FIFA proposes that no more than one city may use two stadiums, and the number of host cities is limited between eight and ten. The proposal of Ricardo Teixeira, the then-Head of the Brazilian Football Confederation, to use twelve host cities in "the interest of the whole country" was however accepted by FIFA in December 2008.
The twelve host cities were announced on 31 May 2009, with Belém, Campo Grande, Florianópolis, Goiânia and Rio Branco being rejected; Maceió had already withdrawn in January 2009. The twelve selections – each the capital of its state – cover all the main regions of Brazil and create more evenly distributed hosting than the 1950 finals in Brazil provided, when matches were concentrated in the south-east and south. As a result the tournament will require significant long-distance travel for teams.
A reported US$3.47 billion has been spent on stadium projects. Five of the chosen host cities have brand new venues built specifically for the World Cup, while the Estádio Nacional Mané Garrincha in the capital Brasilia was demolished and rebuilt, and the remaining six are being extensively renovated. The Estádio do Maracanã in Rio de Janeiro, which already holds the record attendance for a
FIFA World Cup Finals match (199,854), is the largest of the stadiums and will stage the final. The CBF originally intended to host the opening match at São Paulo's Estádio do Morumbi but it was dropped in 2010 and replaced by the Arena Corinthians after failing to provide financial guarantees for the required improvements.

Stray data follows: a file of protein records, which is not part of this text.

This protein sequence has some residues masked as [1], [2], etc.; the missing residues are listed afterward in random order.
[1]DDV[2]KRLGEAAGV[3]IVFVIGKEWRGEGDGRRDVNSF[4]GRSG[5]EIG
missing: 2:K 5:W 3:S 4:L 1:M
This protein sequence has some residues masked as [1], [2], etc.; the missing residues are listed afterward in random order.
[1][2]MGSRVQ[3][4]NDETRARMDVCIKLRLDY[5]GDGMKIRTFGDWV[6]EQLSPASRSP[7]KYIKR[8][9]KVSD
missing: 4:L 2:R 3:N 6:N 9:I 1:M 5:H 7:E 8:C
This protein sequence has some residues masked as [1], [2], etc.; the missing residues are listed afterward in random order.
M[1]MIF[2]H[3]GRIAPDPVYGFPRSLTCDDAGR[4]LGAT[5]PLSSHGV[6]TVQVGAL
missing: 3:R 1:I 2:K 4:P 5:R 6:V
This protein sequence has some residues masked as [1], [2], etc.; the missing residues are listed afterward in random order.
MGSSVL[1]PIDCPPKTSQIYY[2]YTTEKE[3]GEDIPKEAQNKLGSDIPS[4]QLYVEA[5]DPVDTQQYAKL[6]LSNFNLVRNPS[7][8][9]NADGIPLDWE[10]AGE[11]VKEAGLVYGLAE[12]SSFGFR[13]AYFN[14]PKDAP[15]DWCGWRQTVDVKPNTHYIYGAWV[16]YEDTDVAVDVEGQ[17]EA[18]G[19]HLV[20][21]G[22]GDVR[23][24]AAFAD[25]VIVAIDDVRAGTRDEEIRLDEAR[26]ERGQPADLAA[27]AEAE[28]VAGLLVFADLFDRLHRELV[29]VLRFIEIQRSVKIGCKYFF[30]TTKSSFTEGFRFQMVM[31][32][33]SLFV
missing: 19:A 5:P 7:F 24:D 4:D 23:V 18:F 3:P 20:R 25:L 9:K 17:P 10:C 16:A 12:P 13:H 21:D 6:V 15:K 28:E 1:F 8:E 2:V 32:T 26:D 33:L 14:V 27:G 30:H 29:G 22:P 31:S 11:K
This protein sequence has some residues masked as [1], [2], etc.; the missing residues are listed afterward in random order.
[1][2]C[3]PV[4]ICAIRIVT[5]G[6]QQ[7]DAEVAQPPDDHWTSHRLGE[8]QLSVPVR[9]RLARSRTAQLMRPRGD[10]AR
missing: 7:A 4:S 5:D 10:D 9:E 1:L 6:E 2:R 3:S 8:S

The first new stadium, the Castelão, in Fortaleza, became operational in January 2013. According to Joe Leahy of the
Financial Times, the works in the Castelão, "could set a precedent for other sporting public works", since the project "came in within budget and cheaper per seat" than the Maracanã stadium in Rio. Six of the venues were used during the 2013 Confederations Cup. Six further stadiums are however forecast to miss FIFA's original 31 December 2013 deadline for completed works. The completion of the new Arena Corinthians has been hindered by a fatal crane collapse in November 2013 that destroyed part of the stadium and
killed two construction workers.
On 22 January 2014, FIFA general secretary Jerome Valcke visited the Arena da Baixada site in Curitiba and stated that the city may be dropped as a World Cup host city if sufficient progress in the renovation of the arena was not shown by 18 February. On 18 February, FIFA confirmed that Curitiba would remain as a World Cup host, despite delays in construction of the stadium.
On 9 March 2014, the Arena da Amazônia, in Manaus, became the ninth World Cup stadium to host a football match, with Remo and Nacional coming to a 2-2 draw. Arena das Dunas, in Natal, and Estádio Beira-Rio, in Porto Alegre also hosted soccer matches already, and are ready for the World Cup.